The five-cylinder was seen as a way to achieve better fuel economy and performance than the six, but with more power and torque than the four.
Back in 2002,General Motors developed what would become a new series of Vortec inline four-, five- and six-cylinder engines.
All of the engines in the “Atlas” engine lineup share a common architecture: an inline cylinder configuration, dual overhead cams, variable valve timing on the exhaust cam, an aluminum block and head, and a relatively high static compression ratio of 10:1.
All of these engines also have coil-on-plug ignition systems, returnless sequential fuel injection, electronic throttle control and exhaust manifolds that incorporate a “pre-cat” light-off converter (which is needed to meet Federal Tier II and California Low Emission II requirements).
Most of the internal engine parts are interchangeable (pistons, rods, valves, etc.) as are many of the externals (coils, injectors and sensors).
The only major differences are the number of cylinders in the block, and the use of dual balance shafts in the four- and five-cylinder engines (which are necessary to reduce harmonic vibrations).
The first engine in this series to go into production was the 4200 (4.2L) six in the Chevy Trailblazer. In 2004, the 2800 (2.8L) four-cylinder and 3500 (3.5L) five-cylinder engines appeared.
The 2800 (RPO LK5) and 3500 (RPO L52) engines were offered in the Chevy Colorado and GMC Canyon.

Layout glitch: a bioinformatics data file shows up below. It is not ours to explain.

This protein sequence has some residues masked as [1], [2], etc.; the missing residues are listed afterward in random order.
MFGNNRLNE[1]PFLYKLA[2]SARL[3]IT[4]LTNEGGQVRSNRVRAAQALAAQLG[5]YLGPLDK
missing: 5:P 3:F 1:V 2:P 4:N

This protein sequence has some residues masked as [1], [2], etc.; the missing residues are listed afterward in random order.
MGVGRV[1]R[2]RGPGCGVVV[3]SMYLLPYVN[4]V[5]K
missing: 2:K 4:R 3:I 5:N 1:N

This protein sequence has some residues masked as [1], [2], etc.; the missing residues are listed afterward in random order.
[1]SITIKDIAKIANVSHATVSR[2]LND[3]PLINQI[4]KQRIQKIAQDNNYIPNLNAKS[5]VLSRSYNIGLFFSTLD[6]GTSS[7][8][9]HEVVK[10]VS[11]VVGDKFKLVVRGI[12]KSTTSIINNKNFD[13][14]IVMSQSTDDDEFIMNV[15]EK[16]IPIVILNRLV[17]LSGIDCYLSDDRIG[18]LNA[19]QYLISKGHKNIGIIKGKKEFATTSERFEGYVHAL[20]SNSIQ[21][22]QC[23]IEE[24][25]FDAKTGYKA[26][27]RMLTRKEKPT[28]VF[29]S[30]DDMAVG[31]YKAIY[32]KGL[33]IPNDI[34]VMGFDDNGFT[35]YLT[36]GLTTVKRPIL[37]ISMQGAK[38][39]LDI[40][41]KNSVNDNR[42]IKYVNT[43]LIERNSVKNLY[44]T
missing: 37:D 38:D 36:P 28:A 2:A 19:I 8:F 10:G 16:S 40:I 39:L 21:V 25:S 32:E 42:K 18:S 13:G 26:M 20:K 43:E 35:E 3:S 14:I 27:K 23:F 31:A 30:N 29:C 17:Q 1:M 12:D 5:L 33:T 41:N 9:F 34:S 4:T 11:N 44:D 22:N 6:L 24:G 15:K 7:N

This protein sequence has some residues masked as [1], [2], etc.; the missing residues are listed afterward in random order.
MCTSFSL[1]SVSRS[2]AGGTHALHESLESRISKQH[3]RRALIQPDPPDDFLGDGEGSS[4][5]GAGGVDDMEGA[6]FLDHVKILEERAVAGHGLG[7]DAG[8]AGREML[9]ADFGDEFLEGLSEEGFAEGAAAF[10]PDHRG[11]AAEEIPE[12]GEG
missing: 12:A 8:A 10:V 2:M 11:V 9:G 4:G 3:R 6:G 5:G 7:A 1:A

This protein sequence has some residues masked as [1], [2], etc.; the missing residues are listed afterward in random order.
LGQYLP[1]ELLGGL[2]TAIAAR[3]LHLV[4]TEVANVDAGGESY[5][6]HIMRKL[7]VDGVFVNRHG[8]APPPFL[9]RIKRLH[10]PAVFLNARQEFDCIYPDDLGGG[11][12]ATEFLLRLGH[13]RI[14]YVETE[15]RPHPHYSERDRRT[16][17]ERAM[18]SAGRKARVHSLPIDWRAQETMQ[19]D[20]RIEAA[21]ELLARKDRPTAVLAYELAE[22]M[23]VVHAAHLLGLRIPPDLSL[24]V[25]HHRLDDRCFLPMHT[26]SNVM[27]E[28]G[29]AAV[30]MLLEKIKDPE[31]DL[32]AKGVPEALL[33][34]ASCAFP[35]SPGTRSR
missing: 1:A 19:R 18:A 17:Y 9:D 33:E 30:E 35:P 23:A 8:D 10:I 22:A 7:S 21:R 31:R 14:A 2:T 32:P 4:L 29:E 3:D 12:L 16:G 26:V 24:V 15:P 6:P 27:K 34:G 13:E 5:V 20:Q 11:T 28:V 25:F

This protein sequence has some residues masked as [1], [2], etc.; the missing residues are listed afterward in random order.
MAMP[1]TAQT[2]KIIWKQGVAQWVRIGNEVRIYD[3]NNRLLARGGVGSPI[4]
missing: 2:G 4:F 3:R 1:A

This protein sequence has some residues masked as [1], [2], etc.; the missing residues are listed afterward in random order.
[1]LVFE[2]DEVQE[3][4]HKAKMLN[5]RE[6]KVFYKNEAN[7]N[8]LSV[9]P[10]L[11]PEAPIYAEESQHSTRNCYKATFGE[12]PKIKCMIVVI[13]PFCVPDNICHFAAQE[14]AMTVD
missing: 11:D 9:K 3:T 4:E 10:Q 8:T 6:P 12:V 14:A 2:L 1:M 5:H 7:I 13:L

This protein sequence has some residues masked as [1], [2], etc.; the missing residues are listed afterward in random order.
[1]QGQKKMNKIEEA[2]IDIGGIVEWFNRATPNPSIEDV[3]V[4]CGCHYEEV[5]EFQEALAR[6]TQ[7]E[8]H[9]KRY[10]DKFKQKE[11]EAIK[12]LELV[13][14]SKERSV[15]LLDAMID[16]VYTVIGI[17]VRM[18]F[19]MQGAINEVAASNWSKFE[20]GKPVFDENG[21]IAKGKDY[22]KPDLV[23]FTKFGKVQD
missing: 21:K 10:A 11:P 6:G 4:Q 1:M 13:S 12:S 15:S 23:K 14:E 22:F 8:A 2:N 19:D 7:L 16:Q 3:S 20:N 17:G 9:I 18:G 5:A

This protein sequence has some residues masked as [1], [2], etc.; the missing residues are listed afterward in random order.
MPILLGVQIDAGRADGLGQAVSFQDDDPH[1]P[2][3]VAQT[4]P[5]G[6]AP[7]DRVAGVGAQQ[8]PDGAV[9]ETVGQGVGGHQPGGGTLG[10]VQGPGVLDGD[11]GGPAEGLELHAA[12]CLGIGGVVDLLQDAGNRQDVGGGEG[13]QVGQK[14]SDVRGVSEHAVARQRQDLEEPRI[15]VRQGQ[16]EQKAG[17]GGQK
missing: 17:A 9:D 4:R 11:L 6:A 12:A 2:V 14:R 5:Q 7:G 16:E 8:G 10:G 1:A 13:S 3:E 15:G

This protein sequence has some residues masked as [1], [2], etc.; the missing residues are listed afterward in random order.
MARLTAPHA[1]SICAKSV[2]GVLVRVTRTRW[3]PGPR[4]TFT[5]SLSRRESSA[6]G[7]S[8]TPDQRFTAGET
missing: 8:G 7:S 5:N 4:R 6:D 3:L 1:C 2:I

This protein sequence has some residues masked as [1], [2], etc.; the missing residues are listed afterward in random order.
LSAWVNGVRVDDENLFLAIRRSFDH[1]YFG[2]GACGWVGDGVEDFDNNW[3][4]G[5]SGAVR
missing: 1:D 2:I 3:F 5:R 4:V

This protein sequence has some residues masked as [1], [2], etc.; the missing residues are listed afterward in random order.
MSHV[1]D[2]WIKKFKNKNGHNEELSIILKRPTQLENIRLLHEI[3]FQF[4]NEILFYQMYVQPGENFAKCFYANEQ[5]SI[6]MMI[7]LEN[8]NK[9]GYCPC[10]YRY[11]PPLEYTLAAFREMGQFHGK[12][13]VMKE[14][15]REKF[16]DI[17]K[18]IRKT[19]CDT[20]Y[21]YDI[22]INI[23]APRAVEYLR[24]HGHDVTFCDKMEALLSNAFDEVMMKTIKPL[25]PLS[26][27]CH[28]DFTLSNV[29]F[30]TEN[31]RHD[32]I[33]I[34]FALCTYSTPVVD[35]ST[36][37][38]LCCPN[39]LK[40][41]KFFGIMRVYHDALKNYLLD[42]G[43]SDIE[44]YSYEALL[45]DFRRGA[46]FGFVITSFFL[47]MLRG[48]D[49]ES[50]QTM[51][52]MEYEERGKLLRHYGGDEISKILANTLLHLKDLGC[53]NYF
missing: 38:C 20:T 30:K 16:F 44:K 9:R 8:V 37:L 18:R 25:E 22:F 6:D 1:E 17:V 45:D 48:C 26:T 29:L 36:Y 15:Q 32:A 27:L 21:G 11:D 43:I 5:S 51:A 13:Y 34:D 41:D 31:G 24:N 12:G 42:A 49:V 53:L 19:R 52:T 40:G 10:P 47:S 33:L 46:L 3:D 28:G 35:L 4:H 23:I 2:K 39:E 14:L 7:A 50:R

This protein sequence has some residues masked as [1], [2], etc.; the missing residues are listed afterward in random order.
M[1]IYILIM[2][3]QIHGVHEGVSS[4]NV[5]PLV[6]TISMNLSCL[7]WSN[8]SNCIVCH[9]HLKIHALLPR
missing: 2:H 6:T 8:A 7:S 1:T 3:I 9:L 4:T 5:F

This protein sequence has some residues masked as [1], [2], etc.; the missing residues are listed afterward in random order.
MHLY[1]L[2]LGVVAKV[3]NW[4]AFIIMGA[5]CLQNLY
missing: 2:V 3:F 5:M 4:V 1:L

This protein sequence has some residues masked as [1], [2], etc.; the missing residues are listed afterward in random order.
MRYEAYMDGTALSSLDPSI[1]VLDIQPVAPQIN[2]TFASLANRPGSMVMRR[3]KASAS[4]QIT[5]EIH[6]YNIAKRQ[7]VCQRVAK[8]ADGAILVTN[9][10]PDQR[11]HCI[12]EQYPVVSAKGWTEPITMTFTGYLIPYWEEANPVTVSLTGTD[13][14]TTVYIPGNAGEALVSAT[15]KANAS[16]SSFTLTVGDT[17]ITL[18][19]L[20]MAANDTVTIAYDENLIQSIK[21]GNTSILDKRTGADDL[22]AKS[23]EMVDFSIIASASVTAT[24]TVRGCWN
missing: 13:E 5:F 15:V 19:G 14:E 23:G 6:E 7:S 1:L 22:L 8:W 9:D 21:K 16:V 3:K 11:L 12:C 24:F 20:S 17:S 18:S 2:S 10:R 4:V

In 2005, the intake manifold on the 3500 was revised to improve emissions, and in 2007 the displacement of the four- and five-cylinder engines were both increased with larger bores to 2.9L (2900) and 3.7L (3700) respectively for the Chevy Colorado, GMC Canyon and Hummer H3.
Why Five Cylinders?
You may be wondering why GM just didn’t offer a four- and six-cylinder version of its engine. The five-cylinder was seen as a way to achieve better fuel economy and performance than the six, but with more power and torque than the four.
The Vortec 3500 I5 engine is rated at 220 horsepower with 225 lb.-ft. of torque.
A five-cylinder engine has less internal friction than a six due to one less cylinder, but with proper tuning can produce nearly as much power as a six.
The five-cylinder block is also shorter in length, allowing it to be installed in a smaller engine compartment.
The only real drawback of the five-cylinder configuration is that there is some overlap in the firing cycles, creating harmonic vibrations that have to be dampened by the use of balance shafts.
The 3500 uses a pair of balance shafts that rotate at twice the speed of the crankshaft. The shafts are chain driven by sprockets located at the back of the engine.
If you’re tearing one of these engines down, and have to remove the balance shafts, it’s essential to get them correctly timed when the shafts are reinstalled.